Arnamagnæan Manuscript Collection

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"Arnamagnæan Collection" redirects here. For the institution in Copenhagen, see Arnamagnæan Institute. For the institution in Reykjavík, see Árni Magnússon Institute for Icelandic Studies.

The Arnamagnæan Manuscript Collection (Danish: Den Arnamagnæanske Håndskriftsamling, Icelandic: Handritasafn Árna Magnússonar) derives its name from the Icelandic scholar and antiquarian Árni Magnússon (1663–1730) — Arnas Magnæus in Latinised form — who in addition to his duties as secretary of the Royal Archives and professor of Danish Antiquities at the University of Copenhagen, spent much of his life building up the collection of manuscripts that now bears his name. The majority of these manuscripts were from Árni’s native Iceland, but he also acquired many important Norwegian, Danish and Swedish manuscripts, as well as a number of other, chiefly continental, provenance. After being housed since Árni's death at the University of Copenhagen, in the Arnamagnæan Institute, under a 1965 parliamentary ruling the collection is now divided between there and the Árni Magnússon Institute for Icelandic Studies in Reykjavík, Iceland.

History[edit]

When Árni died in 1730 he bequeathed his collection to the University of Copenhagen, whereupon it became part of the University Library. The collection has been augmented over the years through individual purchases and gifts and the acquisition of a number of smaller collections, for example that of the Danish grammarian Rasmus Rask, bringing the total number of items to around 3000. In 1956 the Arnamagnæan Institute (Danish: Det Arnamagnæanske Institut, now Den Arnamagnæanske Samling, The Arnamagnæan Collection) was established to care for and further the study of the manuscripts in the collection.

Even before its constitutional separation from Denmark in 1944, Iceland had begun to petition for the return of these manuscripts. After much heated debate, the Danish parliament decided in May 1965 that such documents in the Arnamagnæan Collection as might be held to be "Icelandic cultural property" (islandsk kultureje) — broadly defined as a work composed or translated by an Icelander and whose content is wholly or chiefly concerned with Iceland — were to be transferred to the newly established Icelandic Manuscript Institute (now the Árni Magnússon Institute for Icelandic Studies, Icelandic: Stofnun Árna Magnússonar í íslenskum fræðum), a part of the University of Iceland. It further provided for the transfer from the Danish Royal Library (Det kongelige Bibliotek) of manuscripts belonging to the same categories as the manuscripts relinquished by the Arnamagnæan Institute, and contained a special clause relating to the transfer to Iceland of two manuscripts, the Codex Regius of the Poetic Edda and the vellum codex Flateyjarbók, both of which were in the Royal Library (and would not have been deemed islandsk kultureje under the terms of the treaty). These were handed over to Iceland in a ceremony held immediately after the ratification of the treaty in 1971. The first consignment of manuscripts was dispatched from Copenhagen to Reykjavík in June 1973 and the last two were handed over in June 1997. Altogether a total of 1,666 manuscripts, and all the Icelandic charters and apographa, have been transferred to Iceland, slightly over half the collection, in addition to 141 manuscripts from the Royal Library. Of the manuscripts remaining in Copenhagen about half are Icelandic but have as their chief concern matters not directly related to Iceland, e.g. the histories of the kings of Norway and Denmark, religious texts or translations from Latin and other languages.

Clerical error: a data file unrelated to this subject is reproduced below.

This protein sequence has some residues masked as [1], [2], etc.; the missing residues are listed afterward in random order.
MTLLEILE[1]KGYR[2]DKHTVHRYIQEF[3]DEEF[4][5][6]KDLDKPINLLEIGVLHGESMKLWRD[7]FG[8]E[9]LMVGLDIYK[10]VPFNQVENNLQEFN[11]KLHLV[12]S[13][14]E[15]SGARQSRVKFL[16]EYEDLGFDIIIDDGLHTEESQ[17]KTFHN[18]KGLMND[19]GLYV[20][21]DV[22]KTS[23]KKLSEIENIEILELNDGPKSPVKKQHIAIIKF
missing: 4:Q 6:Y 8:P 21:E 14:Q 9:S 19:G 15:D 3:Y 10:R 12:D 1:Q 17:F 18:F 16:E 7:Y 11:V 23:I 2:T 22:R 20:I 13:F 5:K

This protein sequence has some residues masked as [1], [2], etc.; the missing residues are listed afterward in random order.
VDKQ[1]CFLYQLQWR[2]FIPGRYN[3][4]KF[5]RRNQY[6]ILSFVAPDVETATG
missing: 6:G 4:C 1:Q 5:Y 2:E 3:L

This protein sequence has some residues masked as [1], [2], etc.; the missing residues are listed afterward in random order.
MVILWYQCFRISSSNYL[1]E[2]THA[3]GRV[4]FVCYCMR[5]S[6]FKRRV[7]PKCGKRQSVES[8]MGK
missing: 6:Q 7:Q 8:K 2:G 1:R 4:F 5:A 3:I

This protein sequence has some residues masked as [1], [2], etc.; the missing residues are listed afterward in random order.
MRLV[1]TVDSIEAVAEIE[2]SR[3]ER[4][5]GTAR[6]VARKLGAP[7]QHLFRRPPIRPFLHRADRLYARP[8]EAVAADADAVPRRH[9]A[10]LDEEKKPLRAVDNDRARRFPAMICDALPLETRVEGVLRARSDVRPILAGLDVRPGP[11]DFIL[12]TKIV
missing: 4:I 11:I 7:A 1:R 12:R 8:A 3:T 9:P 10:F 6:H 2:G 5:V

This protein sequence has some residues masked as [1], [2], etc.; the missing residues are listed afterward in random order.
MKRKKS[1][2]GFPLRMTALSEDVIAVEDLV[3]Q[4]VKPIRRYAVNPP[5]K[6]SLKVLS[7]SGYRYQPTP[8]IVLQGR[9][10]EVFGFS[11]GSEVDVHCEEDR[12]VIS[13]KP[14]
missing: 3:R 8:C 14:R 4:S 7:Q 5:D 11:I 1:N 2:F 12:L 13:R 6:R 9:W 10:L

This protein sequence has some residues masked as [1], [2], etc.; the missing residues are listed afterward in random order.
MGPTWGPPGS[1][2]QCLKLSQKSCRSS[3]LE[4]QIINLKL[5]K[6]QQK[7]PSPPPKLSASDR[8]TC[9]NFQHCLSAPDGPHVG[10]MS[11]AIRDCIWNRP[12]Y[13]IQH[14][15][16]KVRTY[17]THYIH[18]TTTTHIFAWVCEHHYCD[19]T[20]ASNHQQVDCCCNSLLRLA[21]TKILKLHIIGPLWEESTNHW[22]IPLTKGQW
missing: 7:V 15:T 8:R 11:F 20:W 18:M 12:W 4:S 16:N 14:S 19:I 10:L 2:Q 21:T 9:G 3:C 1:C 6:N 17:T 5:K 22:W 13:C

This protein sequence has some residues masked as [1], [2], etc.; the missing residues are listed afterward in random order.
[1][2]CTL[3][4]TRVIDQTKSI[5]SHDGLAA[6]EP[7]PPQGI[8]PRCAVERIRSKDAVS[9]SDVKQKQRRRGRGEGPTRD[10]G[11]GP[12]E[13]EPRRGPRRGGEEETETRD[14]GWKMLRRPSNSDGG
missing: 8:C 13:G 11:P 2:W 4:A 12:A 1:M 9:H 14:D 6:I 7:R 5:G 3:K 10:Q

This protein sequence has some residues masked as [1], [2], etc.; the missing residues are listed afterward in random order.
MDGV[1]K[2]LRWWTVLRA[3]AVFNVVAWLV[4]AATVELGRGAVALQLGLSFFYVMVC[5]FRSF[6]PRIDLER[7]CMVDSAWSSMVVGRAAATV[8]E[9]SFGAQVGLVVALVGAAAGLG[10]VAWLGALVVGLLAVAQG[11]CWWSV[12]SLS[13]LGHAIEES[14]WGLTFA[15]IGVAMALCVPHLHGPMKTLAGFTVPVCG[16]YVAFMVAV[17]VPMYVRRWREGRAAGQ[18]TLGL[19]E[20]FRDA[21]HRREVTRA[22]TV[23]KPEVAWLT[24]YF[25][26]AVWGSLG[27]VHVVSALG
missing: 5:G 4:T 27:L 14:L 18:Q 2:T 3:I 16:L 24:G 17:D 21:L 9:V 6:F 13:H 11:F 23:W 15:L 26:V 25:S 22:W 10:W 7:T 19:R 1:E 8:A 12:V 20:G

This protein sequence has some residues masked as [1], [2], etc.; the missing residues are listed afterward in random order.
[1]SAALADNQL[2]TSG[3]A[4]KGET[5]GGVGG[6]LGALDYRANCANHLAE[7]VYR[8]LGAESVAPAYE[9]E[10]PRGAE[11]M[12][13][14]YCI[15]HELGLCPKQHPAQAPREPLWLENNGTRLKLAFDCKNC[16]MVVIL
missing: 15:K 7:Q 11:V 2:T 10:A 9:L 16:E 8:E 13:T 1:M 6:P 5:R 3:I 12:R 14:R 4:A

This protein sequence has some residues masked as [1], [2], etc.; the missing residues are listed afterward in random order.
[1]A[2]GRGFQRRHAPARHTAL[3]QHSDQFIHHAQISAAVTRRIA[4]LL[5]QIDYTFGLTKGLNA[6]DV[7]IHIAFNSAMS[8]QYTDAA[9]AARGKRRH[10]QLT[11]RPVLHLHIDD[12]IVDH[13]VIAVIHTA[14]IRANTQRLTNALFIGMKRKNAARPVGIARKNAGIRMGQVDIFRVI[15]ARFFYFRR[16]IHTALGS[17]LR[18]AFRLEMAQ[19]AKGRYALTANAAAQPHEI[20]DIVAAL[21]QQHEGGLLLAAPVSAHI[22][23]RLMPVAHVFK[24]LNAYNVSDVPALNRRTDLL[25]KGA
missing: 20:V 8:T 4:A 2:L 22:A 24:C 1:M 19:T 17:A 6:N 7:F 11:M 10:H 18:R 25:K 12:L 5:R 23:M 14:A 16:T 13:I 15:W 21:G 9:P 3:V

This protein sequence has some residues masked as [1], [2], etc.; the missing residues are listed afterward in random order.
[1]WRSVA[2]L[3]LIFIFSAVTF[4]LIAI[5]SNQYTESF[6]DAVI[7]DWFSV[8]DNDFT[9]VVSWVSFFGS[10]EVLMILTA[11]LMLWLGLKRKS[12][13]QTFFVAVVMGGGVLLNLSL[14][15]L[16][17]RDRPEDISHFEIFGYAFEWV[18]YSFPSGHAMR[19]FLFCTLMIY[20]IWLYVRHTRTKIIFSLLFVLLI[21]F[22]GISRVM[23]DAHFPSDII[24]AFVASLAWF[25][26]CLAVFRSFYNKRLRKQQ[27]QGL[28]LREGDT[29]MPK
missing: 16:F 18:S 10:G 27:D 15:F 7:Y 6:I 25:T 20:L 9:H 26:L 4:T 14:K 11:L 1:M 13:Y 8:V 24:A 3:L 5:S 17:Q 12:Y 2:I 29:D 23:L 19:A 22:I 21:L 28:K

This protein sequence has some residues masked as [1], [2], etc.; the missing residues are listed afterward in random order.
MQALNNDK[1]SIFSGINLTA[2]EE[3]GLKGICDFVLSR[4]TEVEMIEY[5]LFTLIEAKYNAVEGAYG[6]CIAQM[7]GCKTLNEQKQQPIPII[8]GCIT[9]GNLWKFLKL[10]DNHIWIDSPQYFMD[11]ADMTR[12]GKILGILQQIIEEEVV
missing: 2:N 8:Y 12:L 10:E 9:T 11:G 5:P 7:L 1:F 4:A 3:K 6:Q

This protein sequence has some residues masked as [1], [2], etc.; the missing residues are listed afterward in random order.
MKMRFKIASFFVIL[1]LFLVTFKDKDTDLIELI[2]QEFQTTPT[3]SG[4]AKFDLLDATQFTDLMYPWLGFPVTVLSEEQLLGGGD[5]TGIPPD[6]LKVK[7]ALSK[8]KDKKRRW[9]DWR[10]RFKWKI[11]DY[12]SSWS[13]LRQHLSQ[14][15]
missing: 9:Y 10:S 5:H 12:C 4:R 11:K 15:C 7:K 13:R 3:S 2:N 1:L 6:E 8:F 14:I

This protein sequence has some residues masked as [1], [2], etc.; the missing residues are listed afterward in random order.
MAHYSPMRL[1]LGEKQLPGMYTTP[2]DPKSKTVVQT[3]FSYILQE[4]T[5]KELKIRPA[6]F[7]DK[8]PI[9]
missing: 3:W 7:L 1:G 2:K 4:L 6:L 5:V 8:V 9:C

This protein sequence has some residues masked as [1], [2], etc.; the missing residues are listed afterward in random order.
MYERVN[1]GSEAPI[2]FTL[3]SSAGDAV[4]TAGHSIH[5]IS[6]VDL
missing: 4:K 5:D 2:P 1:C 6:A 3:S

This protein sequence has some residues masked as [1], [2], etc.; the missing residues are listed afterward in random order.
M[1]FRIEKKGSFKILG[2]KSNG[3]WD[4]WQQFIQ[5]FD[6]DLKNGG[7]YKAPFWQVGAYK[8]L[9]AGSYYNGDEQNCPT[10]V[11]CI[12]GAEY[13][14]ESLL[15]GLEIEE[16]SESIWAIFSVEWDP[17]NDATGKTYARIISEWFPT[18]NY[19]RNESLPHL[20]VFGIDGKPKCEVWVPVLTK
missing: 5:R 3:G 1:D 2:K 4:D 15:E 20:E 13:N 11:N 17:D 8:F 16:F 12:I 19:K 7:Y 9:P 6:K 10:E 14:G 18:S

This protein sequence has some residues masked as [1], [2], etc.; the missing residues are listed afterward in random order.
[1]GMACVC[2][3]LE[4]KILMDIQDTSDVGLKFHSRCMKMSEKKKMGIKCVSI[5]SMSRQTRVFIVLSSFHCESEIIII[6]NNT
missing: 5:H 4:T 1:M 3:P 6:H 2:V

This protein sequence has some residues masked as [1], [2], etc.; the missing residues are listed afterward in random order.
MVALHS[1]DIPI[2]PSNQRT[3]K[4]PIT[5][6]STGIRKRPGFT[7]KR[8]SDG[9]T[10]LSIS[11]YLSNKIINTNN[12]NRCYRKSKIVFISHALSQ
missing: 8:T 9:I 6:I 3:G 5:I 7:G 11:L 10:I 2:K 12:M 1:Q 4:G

In 2009 the Arnamagnæan Manuscript Collection was added to UNESCO’s Memory of the World Register in recognition of its historical value.[1]

References[edit]

  1. ^ "Arnamagnæan Manuscript Collection". UNESCO Memory of the World Programme. 2009-07-31. Retrieved 2009-12-14. 

External links[edit]